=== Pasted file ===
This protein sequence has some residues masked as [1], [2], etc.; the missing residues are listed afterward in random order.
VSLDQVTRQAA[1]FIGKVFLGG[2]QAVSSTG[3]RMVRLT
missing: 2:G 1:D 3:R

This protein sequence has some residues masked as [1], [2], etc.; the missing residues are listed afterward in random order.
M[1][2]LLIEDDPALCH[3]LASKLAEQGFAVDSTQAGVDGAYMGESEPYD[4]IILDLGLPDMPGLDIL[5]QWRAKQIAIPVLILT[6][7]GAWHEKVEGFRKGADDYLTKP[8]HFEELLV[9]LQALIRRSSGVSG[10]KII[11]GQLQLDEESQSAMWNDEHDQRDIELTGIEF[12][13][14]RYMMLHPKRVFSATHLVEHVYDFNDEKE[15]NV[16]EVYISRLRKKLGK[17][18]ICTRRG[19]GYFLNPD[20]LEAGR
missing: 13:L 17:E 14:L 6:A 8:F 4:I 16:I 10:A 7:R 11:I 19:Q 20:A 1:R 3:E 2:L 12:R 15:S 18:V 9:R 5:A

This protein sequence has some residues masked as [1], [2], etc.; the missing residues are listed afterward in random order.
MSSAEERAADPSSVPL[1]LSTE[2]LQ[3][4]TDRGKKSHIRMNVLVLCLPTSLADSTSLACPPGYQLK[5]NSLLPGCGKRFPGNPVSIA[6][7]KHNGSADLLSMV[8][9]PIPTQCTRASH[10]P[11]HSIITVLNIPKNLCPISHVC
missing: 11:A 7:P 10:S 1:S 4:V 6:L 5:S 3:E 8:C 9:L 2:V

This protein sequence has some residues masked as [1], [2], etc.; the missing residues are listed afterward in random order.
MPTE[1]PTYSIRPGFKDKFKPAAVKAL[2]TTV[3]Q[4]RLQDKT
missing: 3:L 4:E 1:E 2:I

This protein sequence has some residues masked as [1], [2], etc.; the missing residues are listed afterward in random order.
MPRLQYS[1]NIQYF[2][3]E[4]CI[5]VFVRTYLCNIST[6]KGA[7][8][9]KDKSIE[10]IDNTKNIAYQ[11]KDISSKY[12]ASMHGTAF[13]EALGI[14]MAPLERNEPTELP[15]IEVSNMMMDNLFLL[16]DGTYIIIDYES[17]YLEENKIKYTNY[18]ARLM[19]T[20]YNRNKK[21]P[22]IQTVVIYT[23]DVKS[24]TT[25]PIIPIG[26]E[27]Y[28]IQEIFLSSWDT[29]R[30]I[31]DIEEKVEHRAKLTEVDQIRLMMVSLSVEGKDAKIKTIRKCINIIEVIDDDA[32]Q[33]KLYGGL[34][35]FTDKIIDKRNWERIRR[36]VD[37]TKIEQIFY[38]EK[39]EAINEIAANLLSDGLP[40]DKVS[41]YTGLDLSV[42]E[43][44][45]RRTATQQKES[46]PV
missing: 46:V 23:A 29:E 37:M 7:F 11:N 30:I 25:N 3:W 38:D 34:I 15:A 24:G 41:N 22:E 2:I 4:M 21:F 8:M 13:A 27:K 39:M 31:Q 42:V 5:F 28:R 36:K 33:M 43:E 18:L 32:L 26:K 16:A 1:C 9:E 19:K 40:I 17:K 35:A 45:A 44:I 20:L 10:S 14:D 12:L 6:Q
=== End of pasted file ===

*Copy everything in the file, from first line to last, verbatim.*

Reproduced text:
This protein sequence has some residues masked as [1], [2], etc.; the missing residues are listed afterward in random order.
VSLDQVTRQAA[1]FIGKVFLGG[2]QAVSSTG[3]RMVRLT
missing: 2:G 1:D 3:R

This protein sequence has some residues masked as [1], [2], etc.; the missing residues are listed afterward in random order.
M[1][2]LLIEDDPALCH[3]LASKLAEQGFAVDSTQAGVDGAYMGESEPYD[4]IILDLGLPDMPGLDIL[5]QWRAKQIAIPVLILT[6][7]GAWHEKVEGFRKGADDYLTKP[8]HFEELLV[9]LQALIRRSSGVSG[10]KII[11]GQLQLDEESQSAMWNDEHDQRDIELTGIEF[12][13][14]RYMMLHPKRVFSATHLVEHVYDFNDEKE[15]NV[16]EVYISRLRKKLGK[17][18]ICTRRG[19]GYFLNPD[20]LEAGR
missing: 13:L 17:E 14:L 6:A 8:F 4:I 16:I 10:A 7:R 11:I 19:Q 20:A 1:R 3:E 2:L 12:R 15:S 18:V 9:R 5:A

This protein sequence has some residues masked as [1], [2], etc.; the missing residues are listed afterward in random order.
MSSAEERAADPSSVPL[1]LSTE[2]LQ[3][4]TDRGKKSHIRMNVLVLCLPTSLADSTSLACPPGYQLK[5]NSLLPGCGKRFPGNPVSIA[6][7]KHNGSADLLSMV[8][9]PIPTQCTRASH[10]P[11]HSIITVLNIPKNLCPISHVC
missing: 11:A 7:P 10:S 1:S 4:V 6:L 5:S 3:E 8:C 9:L 2:V

This protein sequence has some residues masked as [1], [2], etc.; the missing residues are listed afterward in random order.
MPTE[1]PTYSIRPGFKDKFKPAAVKAL[2]TTV[3]Q[4]RLQDKT
missing: 3:L 4:E 1:E 2:I

This protein sequence has some residues masked as [1], [2], etc.; the missing residues are listed afterward in random order.
MPRLQYS[1]NIQYF[2][3]E[4]CI[5]VFVRTYLCNIST[6]KGA[7][8][9]KDKSIE[10]IDNTKNIAYQ[11]KDISSKY[12]ASMHGTAF[13]EALGI[14]MAPLERNEPTELP[15]IEVSNMMMDNLFLL[16]DGTYIIIDYES[17]YLEENKIKYTNY[18]ARLM[19]T[20]YNRNKK[21]P[22]IQTVVIYT[23]DVKS[24]TT[25]PIIPIG[26]E[27]Y[28]IQEIFLSSWDT[29]R[30]I[31]DIEEKVEHRAKLTEVDQIRLMMVSLSVEGKDAKIKTIRKCINIIEVIDDDA[32]Q[33]KLYGGL[34][35]FTDKIIDKRNWERIRR[36]VD[37]TKIEQIFY[38]EK[39]EAINEIAANLLSDGLP[40]DKVS[41]YTGLDLSV[42]E[43][44][45]RRTATQQKES[46]PV
missing: 46:V 23:A 29:E 37:M 7:F 11:N 30:I 25:N 3:W 38:D 34:I 15:A 24:G 41:N 22:E 2:I 4:M 21:F 8:M 13:A 27:K 39:M 31:Q 42:V 5:F 28:R 36:K 33:M 43:E 18:L 32:L 26:K 16:A 1:C 9:E 19:K 40:I 17:K 35:A 45:A 44:I 20:L 10:S 14:D 12:L 6:Q